A property is considered a “zombie property” when a mortgage servicer files for foreclosure and then does not complete the process. Often, the servicer walks away from a property after deciding the cost of proceeding with the foreclosure and maintaining the property until it can be sold will exceed the expected return.

The resulting uncertainty in ownership of the property can be extremely damaging for a community. The borrower may be unaware of the servicer's decision not to pursue the foreclosure and may decide to move out. This can lead to years of abandonment and unpaid fees and taxes on the property.

Not all zombie properties are vacant, however. Even when the borrower stays, because neither the borrower nor the servicer has clear control of the property, neither has a strong incentive to maintain it. These properties, therefore, are likely to be blighted and a source of instability for the surrounding properties.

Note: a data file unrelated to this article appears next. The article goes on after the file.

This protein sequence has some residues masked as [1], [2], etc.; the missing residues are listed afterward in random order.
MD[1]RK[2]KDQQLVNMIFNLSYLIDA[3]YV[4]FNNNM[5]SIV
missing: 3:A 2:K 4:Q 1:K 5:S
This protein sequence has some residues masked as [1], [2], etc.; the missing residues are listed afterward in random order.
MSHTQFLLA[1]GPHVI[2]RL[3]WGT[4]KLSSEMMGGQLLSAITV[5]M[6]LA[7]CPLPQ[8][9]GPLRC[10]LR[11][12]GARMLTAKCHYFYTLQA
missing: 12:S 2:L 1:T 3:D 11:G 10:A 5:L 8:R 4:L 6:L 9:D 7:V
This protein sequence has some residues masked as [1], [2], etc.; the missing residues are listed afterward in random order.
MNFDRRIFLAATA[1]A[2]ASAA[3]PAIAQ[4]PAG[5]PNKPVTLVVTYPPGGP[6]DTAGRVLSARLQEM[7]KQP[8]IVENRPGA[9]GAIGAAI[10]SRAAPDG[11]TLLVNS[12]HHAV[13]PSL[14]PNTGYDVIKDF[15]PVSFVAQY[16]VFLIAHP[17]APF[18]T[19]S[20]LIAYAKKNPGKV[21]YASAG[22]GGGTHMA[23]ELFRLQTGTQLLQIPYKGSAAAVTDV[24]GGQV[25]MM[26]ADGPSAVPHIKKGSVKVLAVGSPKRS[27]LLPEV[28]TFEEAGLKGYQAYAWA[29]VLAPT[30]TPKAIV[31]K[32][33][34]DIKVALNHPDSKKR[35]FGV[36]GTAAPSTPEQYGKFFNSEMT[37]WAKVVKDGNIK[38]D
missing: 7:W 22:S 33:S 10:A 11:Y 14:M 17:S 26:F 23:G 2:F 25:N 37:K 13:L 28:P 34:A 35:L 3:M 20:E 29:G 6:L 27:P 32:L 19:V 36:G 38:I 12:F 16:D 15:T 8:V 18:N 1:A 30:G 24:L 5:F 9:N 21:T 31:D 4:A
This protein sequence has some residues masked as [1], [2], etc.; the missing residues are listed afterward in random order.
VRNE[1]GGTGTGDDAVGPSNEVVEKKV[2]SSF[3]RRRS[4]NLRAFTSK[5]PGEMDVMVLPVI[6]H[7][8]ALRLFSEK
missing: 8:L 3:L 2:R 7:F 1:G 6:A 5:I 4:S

The Woodstock Institute released a report recently identifying the magnitude of the zombie property problem in Cook County as well as patterns of where these properties are located, based on a random sample of 500 foreclosure filings that had not been resolved within three years.

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